Sagamihara

Sagamihara (相模原市, Sagamihara-shi) is a city in Kanagawa Prefecture, Japan. As of 1 May 2021, the city has an estimated population of 723,470, with 334,812 households,[1] and a population density of 1,220 persons per km². The total area of the city is 328.91 square kilometres (126.99 sq mi). .[2] Sagamihara is the third-most-populous city in the prefecture, after Yokohama and Kawasaki, and the fifth most populous suburb of the Greater Tokyo Area. Its northern neighbor is Machida, with which a cross-prefectural merger has been proposed.[3]

Sagamihara
相模原市
Sagamihara City
From top left: Tanzawa mountains, USARJ Sagami General Depot, Lake Sagami, Hashimoto District, Odakyu Sagami-Ōno Station, JAXA Sagamihara Campus, Sakura Festival
From top left: Tanzawa mountains, USARJ Sagami General Depot, Lake Sagami, Hashimoto District, Odakyu Sagami-Ōno Station, JAXA Sagamihara Campus, Sakura Festival
Flag of Sagamihara
Official seal of Sagamihara
Location of Sagamihara in Kanagawa Prefecture
Location of Sagamihara in Kanagawa Prefecture
Sagamihara is located in Japan
Sagamihara
Sagamihara
 
Coordinates: 35°34′N 139°22′E / 35.567°N 139.367°E / 35.567; 139.367Coordinates: 35°34′N 139°22′E / 35.567°N 139.367°E / 35.567; 139.367
CountryJapan
RegionKantō
PrefectureKanagawa
Government
 • MayorKentaro Motomura
Area
 • Total328.91 km2 (126.99 sq mi)
Population
 (May 1, 2021)
 • Total723,470
 • Density2,200/km2 (5,700/sq mi)
Time zoneUTC+9 (Japan Standard Time)
– TreeZelkova serrata
– FlowerHydrangea
– BirdSkylark
Phone number042-754-1111
Address2-11-15 Chūō, Chūō-ku, Sagamihara-shi, Kanagawa-ken 252-5277
WebsiteOfficial website
A street view in Sagamihara
Sagamihara city hall

On April 1, 2010, the city became the 19th city designated by government ordinance. As a result of this, three wards were established: Midori-ku, Chūō-ku and Minami-ku.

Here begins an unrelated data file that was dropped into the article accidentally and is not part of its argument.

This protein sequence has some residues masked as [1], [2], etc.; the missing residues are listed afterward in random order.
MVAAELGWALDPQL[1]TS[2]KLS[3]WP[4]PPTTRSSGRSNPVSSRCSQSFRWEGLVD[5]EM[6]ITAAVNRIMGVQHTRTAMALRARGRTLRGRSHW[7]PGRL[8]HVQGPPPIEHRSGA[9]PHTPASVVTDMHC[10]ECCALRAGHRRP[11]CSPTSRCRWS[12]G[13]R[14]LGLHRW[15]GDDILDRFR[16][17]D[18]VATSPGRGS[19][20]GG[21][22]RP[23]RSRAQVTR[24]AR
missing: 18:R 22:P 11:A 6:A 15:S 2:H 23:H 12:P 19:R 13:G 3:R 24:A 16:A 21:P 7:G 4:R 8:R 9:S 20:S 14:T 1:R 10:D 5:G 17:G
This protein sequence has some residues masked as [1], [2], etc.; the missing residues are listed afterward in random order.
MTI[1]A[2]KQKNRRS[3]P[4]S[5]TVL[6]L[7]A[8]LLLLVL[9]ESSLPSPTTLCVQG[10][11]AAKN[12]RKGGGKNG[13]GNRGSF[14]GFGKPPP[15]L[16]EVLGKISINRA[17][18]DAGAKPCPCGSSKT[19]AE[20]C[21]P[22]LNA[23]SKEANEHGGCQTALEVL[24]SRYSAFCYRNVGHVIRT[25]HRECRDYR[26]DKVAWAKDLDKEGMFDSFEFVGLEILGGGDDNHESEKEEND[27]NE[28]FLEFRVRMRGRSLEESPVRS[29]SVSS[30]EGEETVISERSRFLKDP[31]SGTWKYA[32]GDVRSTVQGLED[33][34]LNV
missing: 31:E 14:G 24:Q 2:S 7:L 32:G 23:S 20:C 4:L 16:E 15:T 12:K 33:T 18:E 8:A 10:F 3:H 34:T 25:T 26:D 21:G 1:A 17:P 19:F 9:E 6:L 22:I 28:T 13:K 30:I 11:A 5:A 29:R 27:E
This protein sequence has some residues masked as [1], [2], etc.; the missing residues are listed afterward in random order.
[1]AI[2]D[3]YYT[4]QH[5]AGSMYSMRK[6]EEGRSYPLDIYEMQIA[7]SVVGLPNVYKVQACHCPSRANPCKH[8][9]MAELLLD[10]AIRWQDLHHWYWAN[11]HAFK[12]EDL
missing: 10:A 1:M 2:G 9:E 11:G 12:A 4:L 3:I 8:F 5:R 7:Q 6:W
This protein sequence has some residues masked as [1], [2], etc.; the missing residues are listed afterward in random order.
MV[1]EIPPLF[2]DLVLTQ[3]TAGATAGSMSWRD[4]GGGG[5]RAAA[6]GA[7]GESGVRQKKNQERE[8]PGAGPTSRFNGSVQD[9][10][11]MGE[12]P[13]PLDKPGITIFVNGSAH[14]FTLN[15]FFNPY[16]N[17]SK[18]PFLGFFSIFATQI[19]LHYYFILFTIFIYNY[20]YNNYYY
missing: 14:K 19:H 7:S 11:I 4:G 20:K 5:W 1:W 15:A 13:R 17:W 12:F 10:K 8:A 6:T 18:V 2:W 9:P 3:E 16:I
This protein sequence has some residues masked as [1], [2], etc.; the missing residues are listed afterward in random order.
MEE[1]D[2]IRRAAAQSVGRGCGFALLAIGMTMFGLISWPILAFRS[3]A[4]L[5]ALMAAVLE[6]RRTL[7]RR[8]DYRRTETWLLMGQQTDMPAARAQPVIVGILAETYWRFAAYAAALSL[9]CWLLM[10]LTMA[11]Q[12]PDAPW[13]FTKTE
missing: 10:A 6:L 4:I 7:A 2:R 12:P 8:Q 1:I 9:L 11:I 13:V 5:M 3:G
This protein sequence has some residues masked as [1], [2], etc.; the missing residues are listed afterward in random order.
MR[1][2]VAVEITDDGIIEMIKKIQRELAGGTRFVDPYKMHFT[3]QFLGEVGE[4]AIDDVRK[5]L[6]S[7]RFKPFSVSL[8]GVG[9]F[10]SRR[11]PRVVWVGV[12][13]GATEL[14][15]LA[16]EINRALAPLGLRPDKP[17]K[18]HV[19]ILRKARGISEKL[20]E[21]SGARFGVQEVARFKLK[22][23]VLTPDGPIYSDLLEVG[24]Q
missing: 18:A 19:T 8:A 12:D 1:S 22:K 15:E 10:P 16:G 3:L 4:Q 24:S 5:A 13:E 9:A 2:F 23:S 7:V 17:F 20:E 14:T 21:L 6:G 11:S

GeographyEdit

Sagamihara covers a large area of northwestern Kanagawa Prefecture. The main areas of commercial activity in Sagamihara are located near Hashimoto Station on the JR East Yokohama Line and Keio Sagamihara Line; Sagamihara Station on the Yokohama Line; and Sagami-Ōno Station on the Odakyu Odawara Line.[citation needed] Western Sagamihara is within the Tanzawa Mountains.

WardsEdit

Surrounding municipalitiesEdit

Kanagawa Prefecture

Tokyo

Yamanashi Prefecture

ClimateEdit

Sagamihara has a Humid subtropical climate (Köppen Cfa) characterized by warm summers and cool winters with light to no snowfall. The average annual temperature in Sagamihara is 12.6 °C. The average annual rainfall is 1906 mm with September as the wettest month. The temperatures are highest on average in August, at around 23.9 °C, and lowest in January, at around 1.2 °C.[4]

DemographicsEdit

Per Japanese census data,[5] the population of Sagamihara has grown steadily over the past 70 years.

Historical population
YearPop.±%
1950 106,827—    
1960 137,114+28.4%
1970 317,296+131.4%
1980 494,255+55.8%
1990 602,426+21.9%
2000 681,150+13.1%
2010 717,561+5.3%

HistoryEdit

The area of modern Sagamihara has been settled since ancient times, and has a number of remains from the Japanese Paleolithic period and Kofun period have been found. It was home to the Yokoyama clan, one of the seven warrior clans of the Musashi region during the early Kamakura period. During the Edo period, the lands around Sagamihara were tenryō territory theoretically administered directly by the Tokugawa Shogunate in Edo; however, in reality, the area was a patchwork of small fiefs held by various hatamoto, as well as exclaves under the control of the Ogino-Yamanaka Domain and Karasuyama Domain.